Early in camp, UW-La Crosse football coach Matt Janus went to observe a wide receivers meeting.
It’s a normal enough practice to check in on different position groups, but this particular session has stuck with Janus.
See, during that meeting, receivers coach Frank Tierney gave the floor to senior Jake Simuncak, who broke down the Eagles’ offense under new offensive coordinator Michael McGuire and went into detail on different positions. Releases were also a topic of discussion, complete with an analysis of their NFL counterparts.
For about 25 minutes, Simuncak drove the conversation and appeared comfortable doing so.
“I think that’s when we kind of see his IQ,” Janus said. “To be able to work with him — I do it mostly with special teams with him — but to see him with coach McGuire and how he works with coach Frank Tierney, he’s able to butt in almost as a coach at times.”
That’s not an accident.
“I definitely take pride in that for sure,” Simuncak said. “Because I think as good as any player is, if they’re kind of messing up mentally — like they’re not running the right routes, getting to the right spots — it doesn’t matter how fast or good they are with the ball if they just aren’t getting the ball.”
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Simuncak, at 5-foot-8 and 175 pounds, is plenty fast and good with the ball, too, which makes him an all-around threat on the outside in addition to his duties as UW-L’s punt and kick returner.
Through three games — the Eagles are on a bye this week before opening WIAC play at UW-River Falls on Oct. 2 — Simuncak leads the team in catches (24) and receiving yards (269) while adding four touchdown catches, which trails only junior Cam Sorenson’s five.
“Everything. It’s as simple as that. He does everything, he knows everything,” quarterback Jakob Parks said when asked what has stood out about Simuncak. “He’s in that spot when he needs to be, which happens to be a lot throughout the game.”
Make no mistake, though, it’s not a surprise that Simuncak is performing this way; he was second on the team in catches (55) and receiving yards (649) in 2019 behind Cole Spieker, who was named the conference’s offensive player of the year.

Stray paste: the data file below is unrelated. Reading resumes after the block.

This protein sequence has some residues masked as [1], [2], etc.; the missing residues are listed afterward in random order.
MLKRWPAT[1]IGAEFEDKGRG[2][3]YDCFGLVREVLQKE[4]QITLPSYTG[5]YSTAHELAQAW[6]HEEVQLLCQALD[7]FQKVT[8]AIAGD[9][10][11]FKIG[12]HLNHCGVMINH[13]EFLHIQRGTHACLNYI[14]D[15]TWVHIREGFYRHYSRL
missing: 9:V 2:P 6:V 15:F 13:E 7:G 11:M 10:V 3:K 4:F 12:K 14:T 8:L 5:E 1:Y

But Simuncak still took steps to improve his game after UW-L lost such a dynamic player to graduation.
The time he spent in the weight room has made him stronger and more explosive, and he has placed an emphasis on route running and releases — particularly from the slot, where he gets more snaps in McGuire’s offense than in the past.
Sorenson said Simuncak is quick to ask questions — ranging from sprint mechanics given Sorenson’s track background to blocking on the edge — and the junior tries to emulate the senior.
“He’s got the greatest work ethic I’ve ever seen,” said Sorenson, who has 10 catches for 139 yards to go with his five touchdowns. “I try to be like him, honestly, when it comes to working. He works on everything, and that’s why he’s one of the best receivers in the country.
“He’s got the most well-rounded game on our team.”
Simuncak has demonstrated that this year. He has a knack for finding soft spots in zones and is a reliable target on third down. His speed and agility also make him nearly impossible to shut down with one-on-one coverage.
“His release off the line is scary,” Janus said. “You know, we play press man on the outside, we don’t have a cornerback that can touch him.”
That makes him effective both in the slot and on the outside, regardless of the situation, as he showed in last week’s 45-24 loss at Division II Grand Valley State (Mich.).
For the second straight week, Simuncak beat his man on a goal-line fade — despite the corner having multiple inches on him — for a touchdown. And on the Eagles’ next offensive play, he ran a post from his spot in the slot before extending for a 30-yard TD grab.
“They had press coverage, I saw. Man-to-man, which to me is a dream, right? I love having the man on man, just kind of trying to beat your guy,” Simuncak said. “So I gave him a move, just one inside, and just tried getting to my spot.
“I saw the ball in the air — at first I didn’t think I was getting to it — I saw it and I was like, ‘Well, I’ve got to go get it.’ And I got it, it was great.”
When adding in Sorenson, UW-L has a strong 1-2 punch on the outside. Junior Jack Studer has also hauled in big catches, while tight ends Will Josten and Dustin Schultz were more involved in the passing game in Week 3.
And though Parks maintains that his only focus is getting the ball to whoever is open, it frequently seems to be Simuncak.
There’s no reason to think that trend won’t continue after the bye.
“It just seems like he’s always there,” Parks said. “I look, and there’s 2-2.”
Eric Lee can be reached at firstname.lastname@example.org or via Twitter @ByEricLee